New York 2140

New York 2140 is a 2017 climate fiction novel by American science fiction author Kim Stanley Robinson. The novel is set in a New York City that has been flooded and altered by rising water. The novel received generally positive reviews.

New York 2140
New York 2140.jpg
First edition
AuthorKim Stanley Robinson
Cover artistStephan Martiniere
CountryUnited States
GenreScience fiction
Publication date
Media typePrint (Hardback & Paperback)
Pages624 pages


The novel occurs mostly in a fictional future New York City, permanently inundated by two major rises in seawater levels caused by climate change.[1] Most of New York City is permanently underwater, however, people still live in the upper floors of the buildings, much like in the Venice of today.

Most of Manhattan below 46th Street is flooded, and has earned the nickname "SuperVenice". Several of the book's characters live in the MetLife Tower on 23rd Street, which the tenant association has outfitted with flood-prevention mechanisms and boat storage. Robinson chose to prominently feature the building as it was designed to resemble the St Mark's Campanile in Venice.[2]

The affluent live in newly constructed skyscrapers in Uptown Manhattan and near The Cloisters, as both locations remain above water. Denver has replaced New York as the center of American finance and culture, and much of the United States has been deliberately abandoned by humans in order to make room for wildlife. Robinson has previously addressed sea level rise directly and indirectly in his works Aurora, 2312, and the Mars trilogy.[3]

Scientific accuracyEdit

The book is set in a New York City suffering from a 50-foot rise in seawater. However, scientists suggest a rise between 3 and 15 feet (0.9 and 5 m) is more likely by 2140.[4][5] A rise on that scale would likely mean that some portions of Manhattan, Brooklyn, and Queens would be flooded, but not to the extent as featured in the novel.[5] According to Robinson, he set the novel in 2140, as he wanted the setting to be recognizable, while the sea-level rise in the novel was possible but "extreme".[2]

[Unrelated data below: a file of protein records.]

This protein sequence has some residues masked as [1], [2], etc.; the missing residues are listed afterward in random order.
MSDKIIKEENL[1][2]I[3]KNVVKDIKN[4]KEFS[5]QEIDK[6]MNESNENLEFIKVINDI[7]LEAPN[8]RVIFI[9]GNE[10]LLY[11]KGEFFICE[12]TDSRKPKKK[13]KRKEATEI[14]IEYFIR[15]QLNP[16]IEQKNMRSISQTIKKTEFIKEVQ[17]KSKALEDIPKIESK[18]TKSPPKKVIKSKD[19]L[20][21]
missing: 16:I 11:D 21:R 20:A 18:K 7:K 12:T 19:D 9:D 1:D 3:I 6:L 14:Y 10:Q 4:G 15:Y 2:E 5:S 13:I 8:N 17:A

The novel is critical of capitalism, unregulated financial systems, and market economies.[6] Many of the citizens of the city live in co-ops and rely on organizations that pool resources, while the affluent live in former office buildings and newly built skyscrapers above 125th Street and in Yonkers.


According to the literary criticism aggregator Literary Hub, critics gave the novel generally positive reviews.[7] Gerry Canavan, writing for the Los Angeles Review of Books, referred to the novel as a further step in Robinson's "[...] construction of a huge metatextual history of the future...distributed across overlapping but distinct and mutually irreconcilable texts".[3]


  1. ^ Valentine, Genevieve (19 March 2017). "In '2140,' New York May Be Underwater, But It's Still Home". NPR. Retrieved 5 May 2017.
  2. ^ a b Swearingen, Jake (27 March 2017). "Kim Stanley Robinson's New York 2140: To Save the City, We Had to Drown It". NYMag. Retrieved 5 May 2017.
  3. ^ a b Canavan, Gerry (11 March 2017). "Utopia in the Time of Trump". Los Angeles Review of Books. Retrieved 12 September 2017.
  4. ^ Kopp, Robert (12 March 2017). "New York 2140: A novelist's vision of a drowned city that still never sleeps". Salon. Retrieved 5 May 2017.
  5. ^ a b Rutkoff, Aaron (8 March 2017). "Only Sci-Fi Can Drown Manhattan and Make You Want to Live There". Bloomberg. Retrieved 5 May 2017.
  6. ^ Rothman, Joshua (27 April 2017). "Kim Stanley Robinson's Latest Novel Imagines Life in an Underwater New York". The New Yorker. Retrieved 5 May 2017.
  7. ^ "New York 2140". Literary Hub. 14 March 2017. Retrieved 12 September 2017.

External linksEdit